The operation of Whistler’s windmill was doomed by the arrival of the railways. In 1839 a line of the London and Southampton Railway (later renamed the London and South Western Railway – L&SWR) was opened to Basingstoke. In the planning stages the railway company required the purchase of part of Whistler’s land. In a written submission to an arbitration hearing William Whistler predicted the ruinous impact of the proposed railway on his business. His tenants, worried that their cottages would be demolished, had already moved away. He feared that he would lose customers as the railway line would block the main access road forcing trade to divert to a longer route. He was also concerned that railway activity close to the windmill would damage the foundations of the windmill. In noting that, in response to an appeal from the inhabitants of Basingstoke, the railway plans were adjusted to avoid going through the Liten, the burial ground by the ruins of the Holy Ghost Chapel , Whistler lamented that ‘the dead was of more consequence than my premises’ (6).
Consultants were commissioned to prepare valuations of Whistler’s enterprise to guide in assessing a purchase price. A report dated 5 April 1838, submitted by John Money of Donnington, Newbury, noted that financial compensation should recognize that the part of the property not purchased by the railway would deteriorate in value. John Money emphasized that ‘the propinquity of the railroad to the mill and buildings must in my humble opinion very much endanger their stability’. An arbitration award of £905 was paid to William Whistler in 1838, before the railway was built.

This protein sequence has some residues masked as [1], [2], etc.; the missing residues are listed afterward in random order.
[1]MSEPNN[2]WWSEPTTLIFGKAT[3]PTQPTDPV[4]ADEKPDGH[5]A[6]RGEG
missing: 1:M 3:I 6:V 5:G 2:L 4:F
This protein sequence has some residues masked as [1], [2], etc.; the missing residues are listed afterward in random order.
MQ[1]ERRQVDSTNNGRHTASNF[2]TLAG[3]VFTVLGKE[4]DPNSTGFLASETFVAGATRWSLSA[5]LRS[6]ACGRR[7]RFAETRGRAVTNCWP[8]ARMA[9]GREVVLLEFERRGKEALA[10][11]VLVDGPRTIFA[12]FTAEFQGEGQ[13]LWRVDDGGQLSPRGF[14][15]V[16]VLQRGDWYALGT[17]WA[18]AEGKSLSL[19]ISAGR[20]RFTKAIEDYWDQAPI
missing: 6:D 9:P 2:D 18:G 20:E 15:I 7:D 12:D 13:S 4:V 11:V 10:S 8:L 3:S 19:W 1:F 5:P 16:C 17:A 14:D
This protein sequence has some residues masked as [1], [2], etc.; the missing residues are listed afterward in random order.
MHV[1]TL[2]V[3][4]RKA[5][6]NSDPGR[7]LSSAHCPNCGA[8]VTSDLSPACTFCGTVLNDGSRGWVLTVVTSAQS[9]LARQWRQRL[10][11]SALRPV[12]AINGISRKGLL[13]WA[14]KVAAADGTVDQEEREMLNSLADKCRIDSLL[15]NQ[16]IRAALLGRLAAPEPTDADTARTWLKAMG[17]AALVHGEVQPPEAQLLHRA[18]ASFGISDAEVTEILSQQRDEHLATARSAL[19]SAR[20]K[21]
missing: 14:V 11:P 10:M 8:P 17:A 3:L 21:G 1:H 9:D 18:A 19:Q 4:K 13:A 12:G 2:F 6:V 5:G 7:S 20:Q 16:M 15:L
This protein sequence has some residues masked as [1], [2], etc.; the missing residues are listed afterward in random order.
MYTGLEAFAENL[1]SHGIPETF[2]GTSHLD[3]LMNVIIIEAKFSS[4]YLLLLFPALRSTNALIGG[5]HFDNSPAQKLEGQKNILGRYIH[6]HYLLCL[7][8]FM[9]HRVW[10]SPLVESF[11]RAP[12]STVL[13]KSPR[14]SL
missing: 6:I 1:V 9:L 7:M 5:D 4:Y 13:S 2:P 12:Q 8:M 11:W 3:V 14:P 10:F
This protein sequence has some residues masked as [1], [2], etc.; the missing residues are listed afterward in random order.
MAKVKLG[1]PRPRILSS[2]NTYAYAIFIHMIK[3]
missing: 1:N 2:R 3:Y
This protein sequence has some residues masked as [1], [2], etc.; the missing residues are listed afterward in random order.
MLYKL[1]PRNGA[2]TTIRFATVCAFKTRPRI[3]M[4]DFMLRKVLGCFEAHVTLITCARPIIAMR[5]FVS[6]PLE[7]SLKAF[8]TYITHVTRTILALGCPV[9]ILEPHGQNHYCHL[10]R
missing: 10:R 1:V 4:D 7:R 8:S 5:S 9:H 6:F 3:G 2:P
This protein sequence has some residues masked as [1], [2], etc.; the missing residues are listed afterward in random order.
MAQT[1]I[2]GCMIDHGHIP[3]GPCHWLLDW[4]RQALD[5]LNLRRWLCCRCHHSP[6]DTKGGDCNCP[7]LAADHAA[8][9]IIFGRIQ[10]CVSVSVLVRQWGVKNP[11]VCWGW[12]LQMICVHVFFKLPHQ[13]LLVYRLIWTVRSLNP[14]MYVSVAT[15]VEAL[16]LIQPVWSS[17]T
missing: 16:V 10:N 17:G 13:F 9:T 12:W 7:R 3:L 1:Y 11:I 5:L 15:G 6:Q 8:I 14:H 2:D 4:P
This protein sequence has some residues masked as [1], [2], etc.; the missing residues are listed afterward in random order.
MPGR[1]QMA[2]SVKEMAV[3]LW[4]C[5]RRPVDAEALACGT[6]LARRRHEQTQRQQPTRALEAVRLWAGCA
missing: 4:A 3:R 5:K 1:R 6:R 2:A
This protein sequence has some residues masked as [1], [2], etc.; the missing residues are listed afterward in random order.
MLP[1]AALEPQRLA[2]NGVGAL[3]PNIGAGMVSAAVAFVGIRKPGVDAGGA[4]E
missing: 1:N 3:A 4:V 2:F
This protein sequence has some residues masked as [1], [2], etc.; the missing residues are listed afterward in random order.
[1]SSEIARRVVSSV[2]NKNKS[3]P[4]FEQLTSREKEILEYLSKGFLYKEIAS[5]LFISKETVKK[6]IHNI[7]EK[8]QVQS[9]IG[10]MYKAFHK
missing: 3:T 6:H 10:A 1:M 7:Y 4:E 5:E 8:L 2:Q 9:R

In 1848 the Great Western Railway (GWR) opened a line between Reading and Basingstoke. The design, based on a broad gauge track, required major new construction works at Basingstoke and a new station for the GWR was built to the north of the L&SWR station. The railway tracks did not allow access for the transport of goods from Whistler’s windmill to the town and the trade for the mill was brought to a halt. The Norn Hill windmill was demolished in February 1849.
In the 1840s William and Mary Whistler made their home at Sevington Farm, Tichborne, near Winchester (7). They had no children. Mary passed away in 1848 (8). William Whistler retired to the city of Winchester where he married his second wife Maria Miles (9).
William Whistler died on 19 May 1856. His will provided for his wife Maria and gave generous gifts to the children of Charles and Patience Sherborn of Odiham who were the nephews and nieces of his first wife – Patience Sherborn was the sister of Mary Whistler (10).